IDF opens trial against Buchris for rape

Top IDF general denies, but agrees to plea talks.

IDF Brig.-Gen. (res.) Ofek Buchris (photo credit: ELI DASSA)
IDF Brig.-Gen. (res.) Ofek Buchris
(photo credit: ELI DASSA)
The trial of Brig. Gen. (res.) Ofek Buchris for three counts of rape and 13 counts of other sex crimes between July 2012 and January 2013, opened on Thursday with his unequivocal denial of all of the claims, seven months after the scandal shook the army and the country due to his unprecedented high rank.
At the same time, Buchris and the IDF prosecution, with top military prosecutor Col. Sharon Zagagi personally handling the case, have agreed to mediation toward a potential plea deal.
Hanging in the background of those negotiations will be the court’s decision to schedule the trial’s first witnesses to begin testifying in December if no deal is reached before then.
Women’s groups have opposed the mediation process and are demanding the full weight of the law be brought down on Buchris at trial, which IDF Col. Judge Orli Markman will preside over if it goes forward.
For the purposes of the trial, Markman will be promoted by the army to the rank of Brig. Gen. as will one other judge on the panel, retired Tel Aviv District Court Judge and reserve military judge Zvi Garfinkle, so that they will not hold a lower rank than Buchris, who they are judging.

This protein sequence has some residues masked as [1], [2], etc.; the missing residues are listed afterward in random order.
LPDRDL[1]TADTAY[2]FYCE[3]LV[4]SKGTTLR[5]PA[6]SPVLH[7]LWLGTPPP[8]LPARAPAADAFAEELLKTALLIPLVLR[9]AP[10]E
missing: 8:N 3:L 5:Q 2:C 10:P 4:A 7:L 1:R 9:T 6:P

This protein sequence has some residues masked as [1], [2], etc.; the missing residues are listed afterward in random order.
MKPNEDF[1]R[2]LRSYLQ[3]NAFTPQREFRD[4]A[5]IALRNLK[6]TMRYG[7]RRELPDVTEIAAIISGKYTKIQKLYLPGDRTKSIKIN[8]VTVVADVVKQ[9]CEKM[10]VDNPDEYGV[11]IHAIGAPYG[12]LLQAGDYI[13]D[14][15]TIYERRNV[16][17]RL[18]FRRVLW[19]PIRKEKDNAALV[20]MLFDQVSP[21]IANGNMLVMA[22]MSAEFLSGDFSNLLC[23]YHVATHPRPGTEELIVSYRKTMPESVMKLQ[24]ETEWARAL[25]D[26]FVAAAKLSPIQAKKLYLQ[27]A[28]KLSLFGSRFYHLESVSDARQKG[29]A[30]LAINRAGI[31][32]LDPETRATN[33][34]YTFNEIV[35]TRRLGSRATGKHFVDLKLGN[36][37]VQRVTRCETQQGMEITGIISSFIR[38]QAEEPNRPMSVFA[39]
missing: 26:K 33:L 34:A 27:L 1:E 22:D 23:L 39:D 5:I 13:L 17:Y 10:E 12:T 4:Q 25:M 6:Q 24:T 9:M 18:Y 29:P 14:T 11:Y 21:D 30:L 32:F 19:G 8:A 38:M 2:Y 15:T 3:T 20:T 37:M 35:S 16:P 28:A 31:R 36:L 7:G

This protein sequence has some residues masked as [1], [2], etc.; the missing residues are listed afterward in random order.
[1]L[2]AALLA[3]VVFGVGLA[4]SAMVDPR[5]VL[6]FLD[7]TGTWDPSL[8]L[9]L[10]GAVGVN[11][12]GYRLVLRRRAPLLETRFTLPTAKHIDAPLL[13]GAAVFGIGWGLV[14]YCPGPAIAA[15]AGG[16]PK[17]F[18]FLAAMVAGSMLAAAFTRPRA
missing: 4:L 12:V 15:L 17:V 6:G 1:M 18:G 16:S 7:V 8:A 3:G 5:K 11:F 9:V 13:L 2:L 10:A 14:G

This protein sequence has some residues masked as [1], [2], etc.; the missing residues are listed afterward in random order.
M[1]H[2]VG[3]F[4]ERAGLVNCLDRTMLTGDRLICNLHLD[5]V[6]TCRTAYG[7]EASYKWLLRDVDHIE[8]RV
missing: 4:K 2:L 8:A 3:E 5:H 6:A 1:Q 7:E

The third judge on the panel is Brig. Gen. Yohai Ben Yosef, who is not a judge, but an operational navy officer and former commander of the Haifa naval base – who was partially selected to give an operational perspective to the judges and partially because he is one of the few commanders who has no prior history with Buchris.
The decision to indict Buchris was made personally by IDF Military Advocate General Brig. Gen. Sharon Afek with a “heavy heart” in light of his stellar record as a combat officer.
According to the indictment filed by Zagagi, Buchris perpetrated all three counts of rape along with seven other sex crimes against A, a low-ranking soldier serving under him, and another six sex crimes against L, an officer working for him.
The highly graphic indictment describes Buchris forcing A to have sexual relations with him as well as to perform sexual acts on him.
Some of the repeat incidents are described over a period of years, but the indictment specifically identifies in significant detail Buchris as having raped A on April 1, 2011 at a weekend-rental home at Bnai Yehuda Village near Katzrin in the North.
In the gamut of dramatic moments in the case, from leaks, to lie detector tests to a confrontation between Buchris and his accusers, part of the key to the case is that A has held up under extreme scrutiny and been backed by L. an officer, and other witnesses. In addition, Buchris has not successfully pinned any possible false motivation on A or L.
Facing off against Zigigi will be Roi Belcher who was one of former prime minister Ehud Olmert’s top lawyers and is renown for his fearsome competitiveness in court.